No, he was just before my Time w/NT... He went back to Greece to coach, so I never got to meet him.

  8. R2 Dad, August 4, 2021 at 11:53 p.m.

    Best of luck to Hugo and Gerson. Already exceeding expectations!

  9. frank schoon, August 5, 2021 at 9:09 a.m.

    Good stuff ,guys, but lets clear up one thing. Santiago, you're right about Dest, but we forget there is a difference between a team like El Salvadore playing tough, fight soccer and a team like the US playing tough, fight soccer. The difference is that players from El Salvadore grew in a TECHNICAL environment, pickup, lots of soccer, therefore the Salvadorians while they can fight as well as bring skills into the game. The US can fight but don't have the skills because they didn't grow in a backround of skills like the Salvadorian players....

    We tend to forget why we have difficulty playing Concacrap....due to our opponents are able to not only have the 'fighting' ability but they to SKILLS to boot..... Yeah, sure you can put the blame on ref calls, blah ,blah  but lets face it our opponents tend to have better all around better ballskills and touch..... 

  10. Santiago 1314 replied, August 5, 2021 at 1:10 p.m.

    Yup Frank... Agreed.... That EL Salvador-Mexico Game was a Prime Example... Quick, Twitchy, Tiki-Taka stuff by Both Teams... I enjoyed that game... Hugo Really has them Believing in Themselves...We will Need to Out Pace and Out Muscle them IN EL Salvador... GegenPress from Minute One... I think if we get them Boxed-In, Force Turn-Overs in their Defensive Third Build-Up; they will be Forced to Long Ball, Athletisism,  Where we should Dominate... At Least get a Tie... Win at Home; Tie on the Road... Simple Path to Qualification... I Look forward to our own Tiki-Taka Team on US Soil... Even the Away Game in Mexico... Just NOT the Other Countries... Bad Fields, Bad Refs, Bad Weather Conditions... It's just Not SMART or Feasible to try to Play "The Beautiful Game" Down there.!!!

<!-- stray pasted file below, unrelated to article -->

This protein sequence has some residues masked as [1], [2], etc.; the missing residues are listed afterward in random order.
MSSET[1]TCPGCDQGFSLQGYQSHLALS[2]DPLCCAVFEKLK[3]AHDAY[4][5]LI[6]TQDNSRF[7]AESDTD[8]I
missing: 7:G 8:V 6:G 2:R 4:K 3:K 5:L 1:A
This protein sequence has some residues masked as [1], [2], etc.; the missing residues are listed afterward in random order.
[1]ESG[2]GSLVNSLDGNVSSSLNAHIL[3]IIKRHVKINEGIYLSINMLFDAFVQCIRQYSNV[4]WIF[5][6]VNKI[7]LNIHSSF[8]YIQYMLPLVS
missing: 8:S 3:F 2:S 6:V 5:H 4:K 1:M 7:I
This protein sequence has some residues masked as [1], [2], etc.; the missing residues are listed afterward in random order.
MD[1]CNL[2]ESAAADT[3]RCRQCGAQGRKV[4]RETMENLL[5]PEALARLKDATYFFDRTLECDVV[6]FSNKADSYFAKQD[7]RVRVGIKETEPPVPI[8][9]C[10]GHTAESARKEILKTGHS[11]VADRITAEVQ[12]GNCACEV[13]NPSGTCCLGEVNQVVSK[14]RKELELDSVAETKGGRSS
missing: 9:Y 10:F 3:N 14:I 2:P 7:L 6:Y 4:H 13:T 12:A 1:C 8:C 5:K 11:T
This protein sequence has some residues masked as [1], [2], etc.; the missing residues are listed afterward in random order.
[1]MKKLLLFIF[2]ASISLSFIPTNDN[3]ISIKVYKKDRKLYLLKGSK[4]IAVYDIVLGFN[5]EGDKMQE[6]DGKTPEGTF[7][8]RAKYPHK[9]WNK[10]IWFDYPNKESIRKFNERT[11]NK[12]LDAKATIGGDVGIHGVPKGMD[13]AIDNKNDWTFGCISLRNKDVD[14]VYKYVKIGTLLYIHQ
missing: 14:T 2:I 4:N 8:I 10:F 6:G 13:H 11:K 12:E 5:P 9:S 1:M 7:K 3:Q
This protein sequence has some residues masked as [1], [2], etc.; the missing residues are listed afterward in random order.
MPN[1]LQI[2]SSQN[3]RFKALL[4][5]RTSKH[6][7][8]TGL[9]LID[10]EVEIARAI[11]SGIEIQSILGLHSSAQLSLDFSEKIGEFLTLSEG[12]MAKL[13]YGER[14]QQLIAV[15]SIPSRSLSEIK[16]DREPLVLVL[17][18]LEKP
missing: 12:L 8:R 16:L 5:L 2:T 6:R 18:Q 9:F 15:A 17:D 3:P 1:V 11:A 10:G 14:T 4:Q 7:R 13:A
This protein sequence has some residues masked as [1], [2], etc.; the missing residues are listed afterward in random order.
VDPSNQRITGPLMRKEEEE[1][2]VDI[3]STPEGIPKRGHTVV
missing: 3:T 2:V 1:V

11. frank schoon replied, August 5, 2021 at 3:20 p.m.

    True, Santiago, but we can't play the 'beautiful game' no matter where it takes place. Yeah, we're going to have to play "physical" to get a chance  to win for we don't have anything to fall back on.  

    This does not bode well for the long run development of our soccer because sooner or later we need to learn to play good soccer and not rely on THE physical to get anywhere. Barcelona at times need to play physical although not much for they can play soccer to win, we can't play soccer.

    England relied for so many years on the physical part of the game and have never come out of that hole of playing good soccer. If it weren't for all the foreign players and coaches flooding England which has influenced the English players somewhat the English game would have been buried.....This is the rut that worries me. We need to get out of the hole that England has never come out of ,the physical. It is very easy for us to play physical and athletic and to continue fall back on this will not improve our soccer in the long run...

  12. Santiago 1314 replied, August 5, 2021 at 3:37 p.m.

    Frank, How does this Look for a Tiki-Taka Future.???

                        Dike
    CP.                               Reyna

                Busio
    Vines.               Adams.   Dest

              Brooks.  Richards
                      Sands

              * Horvath *

    with Sands Playing Libero, When we go on Possesion/Offense,
    Busio AM/Schemer... Adams Holding Mid
    Ct/Hi-Forward; Dike, will Need to Improve his Skill, But we need a Finisher/Slider to Flick Short Crosses and Slip Passes into the Net(Might be Hoppe or Aaronson... Sargent.???)

  13. frank schoon replied, August 5, 2021 at 4:18 p.m.

    Honestly , I'm not familiar with a bunch of the players. I have not seen enough to make a judgement on them as individuals or how they operate with their immediate teammate in a large or small space. Or how  will they fit in a manner that each will aide the particular strenght of their immediate teammate. For example, how will Dike improve, CP's play, or what will happen when Reyna whose habit of going inside towards the centerlane effect Dike, does he go wide or will he stay with his back facing the goal, which will be his weakspot....There is a lot of questions. Hey, it could work out ,who knows. As far as Tikki-takka goes, Barca sofar has been able to play that style and I don't even seem them doing it today...;
     
    I think what is most important right now is to see how each player can contribute to improving his nearest teammate, 'optimally'. For example , I wouldn't want Dike to go over towards the left flank if CP is there for then CP will be facing more defenders not less and thus cut down his space to run...